- UK firms should consider documenting roles and responsibilities around data sharing, data identification, and data collection between UK firms and non-UK firms supporting outcome activity compliance for the Duty. The format in which information will be shared might include the frequency of that information, and the trigger points for risk-based escalation exceptions to the UK manufacturing firm.
- Collaboration with non-UK service providers is key to identifying friction points and customer journeys within existing MI/frameworks where UK firms can rely on information identified along those journeys to inform and evidence outcome 3 and 4 compliance.
- Non-UK distributors may wish to leverage existing MI/data sharing frameworks and agreements to share information back up the chain to UK manufacturers. Firms are encouraged to start identifying now, where those friction points are to make sure offshore providers are able to provide data in good time.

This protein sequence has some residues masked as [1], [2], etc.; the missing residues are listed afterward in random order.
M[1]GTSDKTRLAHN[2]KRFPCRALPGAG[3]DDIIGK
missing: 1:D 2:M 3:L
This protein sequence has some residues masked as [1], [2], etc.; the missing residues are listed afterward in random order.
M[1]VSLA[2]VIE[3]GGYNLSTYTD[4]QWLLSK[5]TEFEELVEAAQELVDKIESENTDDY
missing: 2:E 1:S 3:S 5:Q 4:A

When providing products and services to UK retail clients, the Duty makes it clear that everyone has a role to play, whether that’s specific outcome compliance as a full scope UK based firm, or in a supporting role to UK manufacturers and distributors. UK firms should therefore be engaging proactively across the distribution chain (UK and Non-UK), with Non-UK firms actively engaging in this process now.
Firms will be expected to share information up and down the chain to deliver good client outcomes and mitigate foreseeable harm. For UK firms, ensuring consistent compliance with the Duty will require collaboration and communication across the chain and non-UK firms will have a role to play in securing this aim.
Read our other insights on the Duty
Our series of blogs on the consumer duty are a good start to assist non-UK firms who may be providing information to be relied upon within the Consumer Duty outcome activities:
For detailed support on discharging outcome activity obligations to non-UK firms and the extra territorial scope of the Consumer Duty, please contact Paul Fraser, Jessica Castellino and Chris Collins.